Delivery service

What does delivOLYMPUS DIGITAL CAMERAery have to do with integrity, our focus for this month? Think back to the last time you were so worn out you had to order take-out to be delivered to your home. The work day had lasted longer than you expected, nothing was prepared for dinner, no left-overs and no time. Hungry, and needing some food  you make the call, wait for the food, open up the box after the delivery person leaves – and – it is the wrong order! Poof, there goes all your trust in that service.

The same applies to us as leaders. The people on your team count on you and pay attention to what you promise. In fact, delivering is as much as a character issue as it is a competence issue.  In our system we include “deliver what you promise” in our definition of leadership integrity. I clearly remember a manager of mine who excelled in this respect. It wasn’t the large events that stick in my mind but the smaller deliveries she made. When she scheduled a meeting, she was prepared for it. Our 1-1’s did not get “bumped.” When she said, “I will get back to you,” she did! We didn’t always agree on the best solution or on the next steps in a project but I trusted her and I had faith in her integrity. I knew she would deliver.  As a leader, I need to stay focused on what I promise to deliver, even if priorities shift or new projects get added to my plate. The people I lead are counting on my delivery so they can do their work.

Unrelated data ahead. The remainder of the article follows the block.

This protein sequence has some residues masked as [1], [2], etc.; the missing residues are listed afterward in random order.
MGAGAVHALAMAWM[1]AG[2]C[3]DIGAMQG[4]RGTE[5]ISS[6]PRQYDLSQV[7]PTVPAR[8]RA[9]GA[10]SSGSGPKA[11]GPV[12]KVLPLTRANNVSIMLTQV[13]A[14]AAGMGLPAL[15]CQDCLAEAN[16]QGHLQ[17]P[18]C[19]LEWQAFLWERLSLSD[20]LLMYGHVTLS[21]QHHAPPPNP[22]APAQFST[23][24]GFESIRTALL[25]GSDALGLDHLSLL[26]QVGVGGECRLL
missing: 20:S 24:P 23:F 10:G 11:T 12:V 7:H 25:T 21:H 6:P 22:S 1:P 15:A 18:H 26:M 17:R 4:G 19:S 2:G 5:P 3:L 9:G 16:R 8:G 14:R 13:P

How would people rate your delivery service?

Todd Thorsgaard


2 responses to “Delivery service

  1. Julie Smendzuik-O'Brien

    Hi, Todd –
    I found in my experiences as professional, supervisor, and manager during my time with the State of Minnesota another important dimension of delivery. As supervisor and manager – telling subordinates when I could not “deliver as promised” and why. And as a professional in the ranks, telling clients / coworkers when I could not deliver. As you suggest, delivery matters.

    Sometimes it’s hard to know that delivery will not occur. Underestimates of the length of time a project will take – or overestimates of the benefit of project outcomes. However, even if the delivery is not the best news and sometimes hard to do, it should occur.



    • Julie,

      Great point. Being up front and transparent with people can go miles. It is a balancing act and one that requires constant attention and self-awareness.



Leave a Reply

Fill in your details below or click an icon to log in: Logo

You are commenting using your account. Log Out /  Change )

Facebook photo

You are commenting using your Facebook account. Log Out /  Change )

Connecting to %s

This site uses Akismet to reduce spam. Learn how your comment data is processed.